How long will big-name customers like Netflix put up with Amazon cloud outages?
- 03 January, 2013 23:09
On Christmas Eve as Netflix customers cuddled up to watch their favorite holiday movies and TV shows with friends and family, many experienced a problem. Netflix was down.
More precisely, Amazon Web Service's public cloud, which Netflix relies on to stream content to customers, experienced an outage in its U.S.-East region, the same spot that has been plagued by some of the company's other biggest blunders of its public cloud services.
Netflix is a poster-child customer for using AWS services at large scale. At Amazon's first-ever user conference in November, Netflix CEO Reed Hastings participated in a keynote Q&A with AWS CTO Werner Vogels, reiterating the value AWS provides to the company. Netflix cloud guru Adrian Cockcroft gave speeches to standing-room only conference rooms at the show giving advice to customers on how to architect AWS clouds for fault tolerance and high availability.
While Cockcroft and Vogels have repeated many times that outages are inevitable, the timing of this most recent Christmas Eve crisis at Netflix and Amazon has some asking the question: How long will Netflix and other big-name customers put up with Amazon cloud outages?
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In a post-mortem report, Amazon says an employee accidentally deleted information that controls Elastic Load Balancers (ELB) in its cloud around 12:30 PT on Dec. 24. The maintenance process was thought to be running on a test environment, but in fact it was on production workloads. The deleted data did not allow new ELB configurations to be created, which allow customers to spread workloads across multiple virtual machines. A first attempt to fix the problem by replacing the deleted data failed, and the successful replacement of the data did not occur until 5:40 a.m. Christmas morning. By 10:30 a.m. almost all issues had been restored, but not before AWS estimates that 6.8% of the company's running ELBs were impacted.
Netflix says the timing of the event was actually a good thing. In a blog post describing the incident Cockcroft says Christmas Eve is traditionally a slow time for Netflix compared to Christmas Day. Select customers who access Netflix streaming to their televisions from gaming consoles and mobile devices had unavailable or spotty service for seven hours. Netflix is designed, Cockcroft says, for the failure of a single Availability Zone within AWS's cloud, but not for a service that spans multiple Availability Zones and an entire region to go down, which is what happened with the ELBs. Netflix engineers are working on creating regional resiliency to prepare to the next outage, he says.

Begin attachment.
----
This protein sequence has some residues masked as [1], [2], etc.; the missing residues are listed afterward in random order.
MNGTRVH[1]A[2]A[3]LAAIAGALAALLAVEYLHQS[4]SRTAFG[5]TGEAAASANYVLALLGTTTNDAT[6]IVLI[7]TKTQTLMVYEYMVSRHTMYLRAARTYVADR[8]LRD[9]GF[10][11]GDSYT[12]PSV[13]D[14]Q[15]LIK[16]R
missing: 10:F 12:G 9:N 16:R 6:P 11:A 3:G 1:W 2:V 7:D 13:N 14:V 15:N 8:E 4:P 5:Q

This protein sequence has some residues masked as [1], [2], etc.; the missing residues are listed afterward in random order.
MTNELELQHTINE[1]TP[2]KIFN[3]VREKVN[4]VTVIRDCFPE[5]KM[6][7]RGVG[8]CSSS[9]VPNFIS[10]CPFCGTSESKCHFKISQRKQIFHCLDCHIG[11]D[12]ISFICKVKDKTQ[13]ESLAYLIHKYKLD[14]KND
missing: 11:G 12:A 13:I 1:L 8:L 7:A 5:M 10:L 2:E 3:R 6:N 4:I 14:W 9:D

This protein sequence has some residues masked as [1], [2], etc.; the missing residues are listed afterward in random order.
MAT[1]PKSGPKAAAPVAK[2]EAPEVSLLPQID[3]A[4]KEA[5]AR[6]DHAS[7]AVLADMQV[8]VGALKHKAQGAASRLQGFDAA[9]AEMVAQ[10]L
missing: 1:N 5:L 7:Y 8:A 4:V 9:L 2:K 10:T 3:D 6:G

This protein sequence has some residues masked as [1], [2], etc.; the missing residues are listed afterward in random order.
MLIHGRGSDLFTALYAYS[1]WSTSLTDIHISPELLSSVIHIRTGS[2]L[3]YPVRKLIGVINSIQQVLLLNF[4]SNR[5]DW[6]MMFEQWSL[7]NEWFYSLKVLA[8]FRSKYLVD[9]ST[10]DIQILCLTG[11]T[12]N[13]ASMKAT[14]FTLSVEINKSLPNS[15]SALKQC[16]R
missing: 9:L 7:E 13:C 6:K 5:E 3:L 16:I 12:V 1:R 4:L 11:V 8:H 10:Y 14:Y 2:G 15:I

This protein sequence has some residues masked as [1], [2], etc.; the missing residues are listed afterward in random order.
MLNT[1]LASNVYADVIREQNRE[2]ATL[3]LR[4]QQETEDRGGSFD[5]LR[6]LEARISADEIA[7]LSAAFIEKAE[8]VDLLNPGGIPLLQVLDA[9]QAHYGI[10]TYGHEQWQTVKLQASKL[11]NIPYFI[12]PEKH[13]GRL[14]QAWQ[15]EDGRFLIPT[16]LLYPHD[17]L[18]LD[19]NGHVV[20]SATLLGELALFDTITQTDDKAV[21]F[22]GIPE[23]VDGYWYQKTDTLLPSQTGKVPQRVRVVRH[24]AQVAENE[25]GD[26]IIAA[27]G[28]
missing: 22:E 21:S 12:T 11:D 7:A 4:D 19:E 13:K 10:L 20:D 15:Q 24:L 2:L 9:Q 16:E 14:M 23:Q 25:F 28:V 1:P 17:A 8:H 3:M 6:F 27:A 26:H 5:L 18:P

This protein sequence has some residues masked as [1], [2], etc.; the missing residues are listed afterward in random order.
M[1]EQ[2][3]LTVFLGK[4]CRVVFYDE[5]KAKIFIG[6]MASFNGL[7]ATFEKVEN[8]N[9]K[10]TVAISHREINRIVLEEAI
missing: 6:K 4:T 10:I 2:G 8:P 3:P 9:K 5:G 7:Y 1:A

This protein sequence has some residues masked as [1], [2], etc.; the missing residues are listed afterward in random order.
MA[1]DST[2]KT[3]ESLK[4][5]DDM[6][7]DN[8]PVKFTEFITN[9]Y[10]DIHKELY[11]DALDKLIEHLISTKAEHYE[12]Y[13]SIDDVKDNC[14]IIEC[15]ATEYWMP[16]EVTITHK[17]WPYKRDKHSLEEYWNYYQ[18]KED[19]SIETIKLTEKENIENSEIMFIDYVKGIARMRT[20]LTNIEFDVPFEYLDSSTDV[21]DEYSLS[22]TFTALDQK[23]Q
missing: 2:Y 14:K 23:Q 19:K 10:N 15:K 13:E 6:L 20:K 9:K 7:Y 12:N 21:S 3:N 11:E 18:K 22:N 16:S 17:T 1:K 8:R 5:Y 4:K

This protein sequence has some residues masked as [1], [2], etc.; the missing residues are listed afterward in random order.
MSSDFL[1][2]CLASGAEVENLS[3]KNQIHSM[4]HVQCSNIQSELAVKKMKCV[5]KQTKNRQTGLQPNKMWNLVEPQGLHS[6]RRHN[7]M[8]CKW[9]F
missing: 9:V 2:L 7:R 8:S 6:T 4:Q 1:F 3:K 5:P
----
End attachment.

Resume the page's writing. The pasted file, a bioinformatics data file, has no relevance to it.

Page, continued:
Jillian Mirandi, an analyst at Technology Business Research, Inc. says continued outages from Amazon could cause some customers to begin looking elsewhere beyond Amazon for their cloud needs. The problem is, many of the other providers in the market just can't offer comparable pricing and breadth of services. "This is definitely a challenge for them," Mirandi says of AWS. "I don't think a ton of customers are just getting up and leaving, likely because Amazon is still one of the best options out there." But if outages continue to happen or if they happen more frequently, it can become an increased problem, she says. As competitors - Rackspace, Google, Microsoft, Terremark and others of the industry - continue to improve their services, AWS may not always have the price and service breadth advantage over all other competitors, she says.
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Amazon customers are certainly already taking notice. Jeremy Jongsma is director of product development at Barchart, a provider of stock market trading information, and an Amazon cloud customer. Barchart wasn't hit by the most recent outage, but his company did experience some disruptions from an outage earlier this year. That led to him spreading his company's application across two Availability Zones instead of just one, as AWS recommends customers do. The Christmas Eve outage is one of the more concerning ones Jongsma says though, because it sounds like it could have been wholly preventable. "The root cause of human error is the most worrying," he says.
Krishnan Subramanian, an analyst at boutique firm Rishidot Research, says he doesn't believe continued outages will erode confidence in AWS and the public cloud, instead he sees it as an educational moment for customers to explore better cloud resiliency methods, such as spreading workloads across clouds from multiple providers. "Clearly, AWS has a problem to fix but I would also expect the cloud users like Netflix to learn from the past experience and not keep all eggs in the same basket," with a single provider, he says.
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Others believe that outages are just a fact of life in IT, and especially the cloud. David Linthicum, CTO of cloud consultancy Blue Mountain Labs, points out that public cloud providers, like AWS, likely have much more resilient systems compared to in-house IT shops. The key is preparing for the outages. "I'm sure there will be many more outages this year, and next year. You just need to build those types of events into your cloud service usage and operations planning. I just don't see the point of 'handwringing' over each of these outages."
Network World staff writer Brandon Butler covers cloud computing and social collaboration. He can be reached at BButler@nww.com and found on Twitter at @BButlerNWW.
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